Inconsistent Horse Behavior – Multiple Personality Disorder?

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Is your horse an obedient and devoted pony at home but a total space cadet at shows or on the trail?  Does your confident game-playing round pen partner morph into a strange monster when you saddle up to ride? Does your horse show up every day exactly the same as you left him the day before?

Lots of horse owners wonder if horses can suffer from multiple personality disorder. The simple answer is, no.

Inconsistent horses have inconsistent humans. Uncertainty isn’t necessarily the result of too little love, low intelligence, or a lack of concern, but a normal human condition. You are inconsistent for one of two reasons, (1) you don’t realize it, or (2) you aren’t committed enough to do the work required to create stability.

Either you don’t know or you don’t care.

Cause of Unpredictable Behavior in Horses

Two frequent causes of erratic behavior are distractions and emotional volatility. Any distraction big enough to draw your horse’s focus away from you affects his performance. Emotional volatility doesn’t mean that you or your horse is prone to melt downs or attacks of manic euphoria, it means that conflicting or variable emotions create inconsistent and unpredictable behavior.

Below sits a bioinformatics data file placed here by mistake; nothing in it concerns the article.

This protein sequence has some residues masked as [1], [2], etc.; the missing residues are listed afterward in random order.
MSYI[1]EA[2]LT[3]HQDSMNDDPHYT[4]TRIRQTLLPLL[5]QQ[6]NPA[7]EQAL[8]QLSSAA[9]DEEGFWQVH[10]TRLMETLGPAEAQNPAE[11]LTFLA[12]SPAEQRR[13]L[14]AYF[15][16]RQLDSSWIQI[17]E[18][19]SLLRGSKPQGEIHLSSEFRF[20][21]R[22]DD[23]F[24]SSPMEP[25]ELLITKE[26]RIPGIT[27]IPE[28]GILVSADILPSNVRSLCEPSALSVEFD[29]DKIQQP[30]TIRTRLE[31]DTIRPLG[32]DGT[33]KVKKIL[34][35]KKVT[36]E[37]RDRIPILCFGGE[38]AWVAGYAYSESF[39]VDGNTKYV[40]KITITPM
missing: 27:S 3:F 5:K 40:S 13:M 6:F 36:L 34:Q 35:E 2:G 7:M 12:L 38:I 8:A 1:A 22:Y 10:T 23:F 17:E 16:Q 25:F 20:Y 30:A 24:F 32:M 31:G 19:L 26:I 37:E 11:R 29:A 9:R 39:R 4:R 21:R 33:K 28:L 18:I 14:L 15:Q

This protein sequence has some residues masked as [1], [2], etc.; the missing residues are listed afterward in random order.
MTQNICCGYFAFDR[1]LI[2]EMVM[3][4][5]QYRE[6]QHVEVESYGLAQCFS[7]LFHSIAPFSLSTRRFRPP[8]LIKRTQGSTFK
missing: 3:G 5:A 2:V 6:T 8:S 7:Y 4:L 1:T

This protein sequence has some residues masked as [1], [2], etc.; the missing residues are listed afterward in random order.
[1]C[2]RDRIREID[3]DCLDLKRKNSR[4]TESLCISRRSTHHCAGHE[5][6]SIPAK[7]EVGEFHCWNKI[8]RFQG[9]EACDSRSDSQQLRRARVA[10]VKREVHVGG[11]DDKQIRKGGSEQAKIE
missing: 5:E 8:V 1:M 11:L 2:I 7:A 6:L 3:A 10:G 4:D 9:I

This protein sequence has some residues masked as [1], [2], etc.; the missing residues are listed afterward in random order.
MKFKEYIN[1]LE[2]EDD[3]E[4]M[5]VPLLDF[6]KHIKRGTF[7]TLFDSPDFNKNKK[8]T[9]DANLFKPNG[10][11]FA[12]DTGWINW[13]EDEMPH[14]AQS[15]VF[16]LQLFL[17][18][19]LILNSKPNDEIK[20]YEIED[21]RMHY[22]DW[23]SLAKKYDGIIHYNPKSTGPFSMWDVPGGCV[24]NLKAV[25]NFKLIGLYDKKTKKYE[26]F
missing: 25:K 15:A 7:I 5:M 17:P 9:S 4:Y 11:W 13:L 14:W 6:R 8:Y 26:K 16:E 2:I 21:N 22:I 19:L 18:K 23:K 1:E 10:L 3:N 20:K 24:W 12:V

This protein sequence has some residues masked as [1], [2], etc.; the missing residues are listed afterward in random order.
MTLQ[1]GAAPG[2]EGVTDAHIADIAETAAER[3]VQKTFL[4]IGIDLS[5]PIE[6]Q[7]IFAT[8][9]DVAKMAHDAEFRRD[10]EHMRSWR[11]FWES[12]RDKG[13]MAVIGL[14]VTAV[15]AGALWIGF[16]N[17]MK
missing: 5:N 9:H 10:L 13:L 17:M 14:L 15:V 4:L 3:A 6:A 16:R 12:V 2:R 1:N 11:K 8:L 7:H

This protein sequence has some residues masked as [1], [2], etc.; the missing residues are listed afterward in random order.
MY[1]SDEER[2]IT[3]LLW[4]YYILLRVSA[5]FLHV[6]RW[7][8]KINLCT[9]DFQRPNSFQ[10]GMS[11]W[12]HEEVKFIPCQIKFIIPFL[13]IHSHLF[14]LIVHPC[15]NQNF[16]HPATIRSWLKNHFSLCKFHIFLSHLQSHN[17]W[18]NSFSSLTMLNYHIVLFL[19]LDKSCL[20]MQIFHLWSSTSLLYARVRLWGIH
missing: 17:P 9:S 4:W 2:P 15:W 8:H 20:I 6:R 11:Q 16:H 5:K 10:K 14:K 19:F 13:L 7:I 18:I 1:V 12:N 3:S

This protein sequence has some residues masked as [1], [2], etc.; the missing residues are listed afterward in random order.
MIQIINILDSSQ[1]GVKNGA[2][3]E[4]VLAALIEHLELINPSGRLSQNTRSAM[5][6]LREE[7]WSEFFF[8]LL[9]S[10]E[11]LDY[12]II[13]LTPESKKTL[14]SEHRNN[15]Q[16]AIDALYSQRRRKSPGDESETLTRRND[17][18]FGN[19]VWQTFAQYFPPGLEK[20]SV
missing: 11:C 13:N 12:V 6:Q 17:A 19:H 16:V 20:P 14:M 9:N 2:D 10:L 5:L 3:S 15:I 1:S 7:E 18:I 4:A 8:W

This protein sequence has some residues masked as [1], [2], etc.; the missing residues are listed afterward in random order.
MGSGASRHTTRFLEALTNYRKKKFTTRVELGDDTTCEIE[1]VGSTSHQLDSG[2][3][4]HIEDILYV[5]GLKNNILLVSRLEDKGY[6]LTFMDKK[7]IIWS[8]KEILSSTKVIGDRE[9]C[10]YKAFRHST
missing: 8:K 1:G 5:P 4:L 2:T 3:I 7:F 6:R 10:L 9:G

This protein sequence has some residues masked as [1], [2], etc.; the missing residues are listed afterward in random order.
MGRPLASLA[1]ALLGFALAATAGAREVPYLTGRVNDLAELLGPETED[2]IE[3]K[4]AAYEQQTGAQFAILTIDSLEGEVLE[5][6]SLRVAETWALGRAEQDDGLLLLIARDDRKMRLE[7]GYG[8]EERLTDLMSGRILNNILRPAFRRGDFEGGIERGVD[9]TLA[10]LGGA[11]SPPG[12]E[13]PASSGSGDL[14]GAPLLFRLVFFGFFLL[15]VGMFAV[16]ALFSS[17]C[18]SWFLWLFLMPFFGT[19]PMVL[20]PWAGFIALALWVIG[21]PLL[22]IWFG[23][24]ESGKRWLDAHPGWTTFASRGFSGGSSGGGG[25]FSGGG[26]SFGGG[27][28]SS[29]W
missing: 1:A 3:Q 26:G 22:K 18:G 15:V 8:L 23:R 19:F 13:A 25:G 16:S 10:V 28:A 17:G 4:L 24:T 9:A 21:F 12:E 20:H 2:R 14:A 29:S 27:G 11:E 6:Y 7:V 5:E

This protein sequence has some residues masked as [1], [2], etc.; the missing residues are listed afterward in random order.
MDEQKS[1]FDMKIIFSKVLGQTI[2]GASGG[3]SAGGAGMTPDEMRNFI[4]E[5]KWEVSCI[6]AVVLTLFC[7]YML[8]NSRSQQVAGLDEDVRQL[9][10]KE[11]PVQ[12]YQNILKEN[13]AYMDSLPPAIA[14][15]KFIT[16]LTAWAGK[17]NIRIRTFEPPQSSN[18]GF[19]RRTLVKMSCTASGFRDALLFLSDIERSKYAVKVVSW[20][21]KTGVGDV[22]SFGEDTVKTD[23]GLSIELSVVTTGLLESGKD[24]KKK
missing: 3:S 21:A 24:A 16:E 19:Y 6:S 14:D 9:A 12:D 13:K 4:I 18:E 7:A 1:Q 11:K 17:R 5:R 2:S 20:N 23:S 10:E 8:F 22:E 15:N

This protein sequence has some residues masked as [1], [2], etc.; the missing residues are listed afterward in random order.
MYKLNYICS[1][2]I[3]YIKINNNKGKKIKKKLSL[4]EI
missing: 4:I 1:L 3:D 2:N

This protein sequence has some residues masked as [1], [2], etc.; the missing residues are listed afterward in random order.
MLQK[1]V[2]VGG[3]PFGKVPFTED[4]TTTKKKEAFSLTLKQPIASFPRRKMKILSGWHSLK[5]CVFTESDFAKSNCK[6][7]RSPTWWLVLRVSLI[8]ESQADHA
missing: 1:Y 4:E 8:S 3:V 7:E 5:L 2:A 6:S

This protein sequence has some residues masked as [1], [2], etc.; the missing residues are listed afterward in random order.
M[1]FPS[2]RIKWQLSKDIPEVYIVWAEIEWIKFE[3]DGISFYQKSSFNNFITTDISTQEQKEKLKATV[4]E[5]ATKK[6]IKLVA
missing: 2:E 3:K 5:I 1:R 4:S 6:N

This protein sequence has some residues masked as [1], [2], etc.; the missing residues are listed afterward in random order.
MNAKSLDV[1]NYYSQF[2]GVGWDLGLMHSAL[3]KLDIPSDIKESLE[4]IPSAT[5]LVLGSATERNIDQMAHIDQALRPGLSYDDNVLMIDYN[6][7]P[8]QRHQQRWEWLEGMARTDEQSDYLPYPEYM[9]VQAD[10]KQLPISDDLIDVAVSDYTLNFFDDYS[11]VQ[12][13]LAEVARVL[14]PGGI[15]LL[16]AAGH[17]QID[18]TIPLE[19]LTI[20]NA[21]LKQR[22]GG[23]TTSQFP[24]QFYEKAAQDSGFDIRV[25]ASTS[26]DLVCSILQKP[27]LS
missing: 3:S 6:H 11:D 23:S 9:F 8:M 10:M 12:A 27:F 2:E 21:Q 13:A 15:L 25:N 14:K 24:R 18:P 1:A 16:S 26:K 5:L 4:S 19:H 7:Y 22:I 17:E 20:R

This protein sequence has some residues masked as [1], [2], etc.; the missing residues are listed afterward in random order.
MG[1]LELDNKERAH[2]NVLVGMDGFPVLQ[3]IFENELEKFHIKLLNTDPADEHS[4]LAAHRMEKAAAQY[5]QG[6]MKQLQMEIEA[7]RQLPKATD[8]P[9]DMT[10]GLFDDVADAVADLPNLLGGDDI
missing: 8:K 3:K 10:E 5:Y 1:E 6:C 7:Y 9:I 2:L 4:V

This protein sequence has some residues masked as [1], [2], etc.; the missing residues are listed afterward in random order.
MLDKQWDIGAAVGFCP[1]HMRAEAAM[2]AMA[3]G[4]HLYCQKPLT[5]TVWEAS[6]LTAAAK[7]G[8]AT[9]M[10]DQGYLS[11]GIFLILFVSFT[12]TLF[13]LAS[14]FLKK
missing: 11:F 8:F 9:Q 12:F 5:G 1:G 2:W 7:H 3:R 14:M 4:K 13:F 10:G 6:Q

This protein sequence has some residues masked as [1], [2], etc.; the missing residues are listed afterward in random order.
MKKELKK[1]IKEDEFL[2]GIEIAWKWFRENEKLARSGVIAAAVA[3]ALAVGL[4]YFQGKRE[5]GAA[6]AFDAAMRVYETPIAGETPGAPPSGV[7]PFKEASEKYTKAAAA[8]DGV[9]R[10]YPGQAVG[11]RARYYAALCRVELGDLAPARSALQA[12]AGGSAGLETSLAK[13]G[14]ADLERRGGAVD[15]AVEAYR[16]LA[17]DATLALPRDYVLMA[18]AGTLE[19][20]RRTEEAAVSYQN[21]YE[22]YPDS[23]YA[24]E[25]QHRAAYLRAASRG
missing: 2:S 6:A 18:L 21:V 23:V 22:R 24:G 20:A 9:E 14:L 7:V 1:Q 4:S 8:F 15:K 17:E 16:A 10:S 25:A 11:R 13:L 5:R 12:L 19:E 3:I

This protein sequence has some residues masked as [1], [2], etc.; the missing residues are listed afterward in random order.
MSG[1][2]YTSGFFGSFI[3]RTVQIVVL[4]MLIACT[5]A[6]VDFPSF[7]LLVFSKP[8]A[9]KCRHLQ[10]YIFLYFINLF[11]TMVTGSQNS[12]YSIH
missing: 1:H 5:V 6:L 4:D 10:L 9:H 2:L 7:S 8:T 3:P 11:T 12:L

Too many horse folks accept erratic behavior from their horses as long as they feel comfortable blaming the horse, or admit they don’t want to make the effort to offer their horse a better deal.  If that’s the case, then just accept it for what it is and quit dithering about it. Sometimes perfection isn’t worth the effort when it takes away the joy of doing.

Accepting less-than-perfect performance still produces some positive results by reducing stress, leveling out emotional volatility (frustration, anxiety, embarrassment) and creating more predictable outcomes.

Everyone has a happy place somewhere between a total control and take-your-chances horse experience. The more self-control and consistency you show your horse, the more you’ll get in return.

Witnessing Grace on the Hoof